functionalism

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func·tion·al·ism

(fŭnk'shŭn-ăl-izm),
A branch of psychology concerned with the function of mental processes in humans and animals, especially the role of the mind, intellect, emotions, and behavior in an individual's adaptation to the environment. Compare: structuralism.
References in periodicals archive ?
Thus, functionalists belief that each institution and custom has a function and the reason for their existence is precisely the contributions they make for the survival of the society.
As we have seen, all students of the professions, from the most optimistic functionalist to the most skeptical revisionist, agree on this: the legitimacy of any occupation's claim to be organized as an ideal-type profession rests on that occupation's delivery of a particular kind of specialized knowledge.
The functionalist theory proposes that the values which ore among the personal and the social ones ore there because they ore relevant to explain or support these values (Gouveia et al., 2008), serving as a reference for them and at the same time ore utterly congruent with such values.
This allows Martin Arista's functionalist proposal to dispense with the traditional and unsatisfactory class membership distinction between derivation and compounding on free/bound form grounds.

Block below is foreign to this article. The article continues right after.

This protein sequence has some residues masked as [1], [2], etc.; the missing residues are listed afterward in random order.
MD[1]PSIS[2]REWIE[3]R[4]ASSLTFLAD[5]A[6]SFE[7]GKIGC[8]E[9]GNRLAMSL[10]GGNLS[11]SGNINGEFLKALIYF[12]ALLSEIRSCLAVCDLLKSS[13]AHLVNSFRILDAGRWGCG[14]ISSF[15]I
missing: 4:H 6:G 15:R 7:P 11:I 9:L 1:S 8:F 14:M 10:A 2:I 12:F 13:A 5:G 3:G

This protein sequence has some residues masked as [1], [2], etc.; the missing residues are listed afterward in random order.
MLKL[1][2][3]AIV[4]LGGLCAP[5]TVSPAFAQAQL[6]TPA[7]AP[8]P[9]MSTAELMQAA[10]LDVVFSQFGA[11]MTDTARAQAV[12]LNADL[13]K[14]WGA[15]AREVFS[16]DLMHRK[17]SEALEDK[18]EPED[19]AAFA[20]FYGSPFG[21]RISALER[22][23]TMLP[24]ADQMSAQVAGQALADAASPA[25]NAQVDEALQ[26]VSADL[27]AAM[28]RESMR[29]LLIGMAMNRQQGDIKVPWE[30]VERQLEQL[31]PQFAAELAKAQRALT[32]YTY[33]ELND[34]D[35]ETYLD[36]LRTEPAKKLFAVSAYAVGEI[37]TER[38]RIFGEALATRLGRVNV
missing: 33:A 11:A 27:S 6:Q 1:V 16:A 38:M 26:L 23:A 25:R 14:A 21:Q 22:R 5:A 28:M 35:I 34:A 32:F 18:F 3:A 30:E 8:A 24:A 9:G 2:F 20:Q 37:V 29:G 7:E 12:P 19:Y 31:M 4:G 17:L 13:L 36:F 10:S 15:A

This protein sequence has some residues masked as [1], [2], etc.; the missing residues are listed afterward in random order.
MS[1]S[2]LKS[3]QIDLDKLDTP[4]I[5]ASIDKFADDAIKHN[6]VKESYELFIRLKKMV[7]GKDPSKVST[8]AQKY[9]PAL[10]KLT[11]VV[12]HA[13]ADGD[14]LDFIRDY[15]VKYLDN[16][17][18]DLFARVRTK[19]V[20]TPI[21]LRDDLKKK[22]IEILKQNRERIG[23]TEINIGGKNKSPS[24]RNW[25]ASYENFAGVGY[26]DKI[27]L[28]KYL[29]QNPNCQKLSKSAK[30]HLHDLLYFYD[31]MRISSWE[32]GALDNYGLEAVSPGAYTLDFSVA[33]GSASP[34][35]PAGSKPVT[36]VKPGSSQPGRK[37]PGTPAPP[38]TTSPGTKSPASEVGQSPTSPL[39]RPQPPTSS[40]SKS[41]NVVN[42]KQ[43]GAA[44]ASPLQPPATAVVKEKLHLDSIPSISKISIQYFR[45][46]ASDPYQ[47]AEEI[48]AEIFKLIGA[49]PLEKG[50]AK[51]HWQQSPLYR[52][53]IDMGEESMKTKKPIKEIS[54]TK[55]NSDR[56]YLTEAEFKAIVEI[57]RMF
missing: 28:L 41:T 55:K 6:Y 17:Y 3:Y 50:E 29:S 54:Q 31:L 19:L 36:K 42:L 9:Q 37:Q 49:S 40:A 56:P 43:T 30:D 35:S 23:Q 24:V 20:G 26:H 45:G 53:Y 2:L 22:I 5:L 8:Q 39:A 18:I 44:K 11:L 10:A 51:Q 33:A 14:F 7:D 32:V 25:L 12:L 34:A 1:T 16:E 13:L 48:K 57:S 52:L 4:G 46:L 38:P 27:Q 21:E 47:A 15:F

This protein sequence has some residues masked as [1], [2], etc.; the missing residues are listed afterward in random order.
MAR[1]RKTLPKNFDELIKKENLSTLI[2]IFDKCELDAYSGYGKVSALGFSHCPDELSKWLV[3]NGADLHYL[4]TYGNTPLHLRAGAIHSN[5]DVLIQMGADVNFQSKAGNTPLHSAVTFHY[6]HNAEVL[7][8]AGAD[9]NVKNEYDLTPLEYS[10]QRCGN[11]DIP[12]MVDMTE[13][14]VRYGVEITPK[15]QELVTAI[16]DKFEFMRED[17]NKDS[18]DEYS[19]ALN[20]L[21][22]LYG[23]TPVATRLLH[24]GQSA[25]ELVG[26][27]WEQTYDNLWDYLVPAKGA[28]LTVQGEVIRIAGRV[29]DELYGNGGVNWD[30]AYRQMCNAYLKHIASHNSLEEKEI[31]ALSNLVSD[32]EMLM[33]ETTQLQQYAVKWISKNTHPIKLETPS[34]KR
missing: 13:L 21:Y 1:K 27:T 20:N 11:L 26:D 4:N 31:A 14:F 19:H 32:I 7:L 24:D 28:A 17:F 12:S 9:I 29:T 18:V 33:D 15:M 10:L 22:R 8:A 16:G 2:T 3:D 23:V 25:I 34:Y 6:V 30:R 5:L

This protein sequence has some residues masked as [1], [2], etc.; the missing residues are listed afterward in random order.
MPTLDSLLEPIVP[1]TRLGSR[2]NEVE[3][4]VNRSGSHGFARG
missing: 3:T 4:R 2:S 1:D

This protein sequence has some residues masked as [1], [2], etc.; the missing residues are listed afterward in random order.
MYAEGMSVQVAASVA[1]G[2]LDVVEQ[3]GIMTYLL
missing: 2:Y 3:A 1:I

In this section, we discuss the applicability of IHRM research that uses a functionalist approach to developing sub-equatorial countries.
Friedmann was undoubtedly influenced here by the so-called functionalist doctrine....
Did social-democratic thinking later abandon this functionalist perspective in favour of a doctrine of unconditional redistribution and social rights?
Lejano (2006) places functionalist policy analysis frameworks
The third wave of systems science is based on the previous functionalist and interpretive orientations, which quoted from Systems Approaches to Management by Jackson (2000, p.
Noting he spent more than a quarter of his working life in the field, the authors praise Williams' rigour and insight as an ethnographer, whose relative isolation from the intellectual mainstream nonetheless prompted some original theories--for example, in developing an early anthropology of art--and allowed him the freedom to question functionalist orthodoxy by advancing the idea of 'cultural rubbish', likened to attic clutter (and for which he coined the endearingly peculiar term 'tooglies'!).
While the role of denominational preferences is indeed mentioned, the fact that not all evangelicals adopted them or the functionalist aesthetic as Loveland and Wheeler describe it receives no attention.
It argues that much of the relevant literature is grounded implicitly or explicitly in technicist and liberal functionalist discourses.

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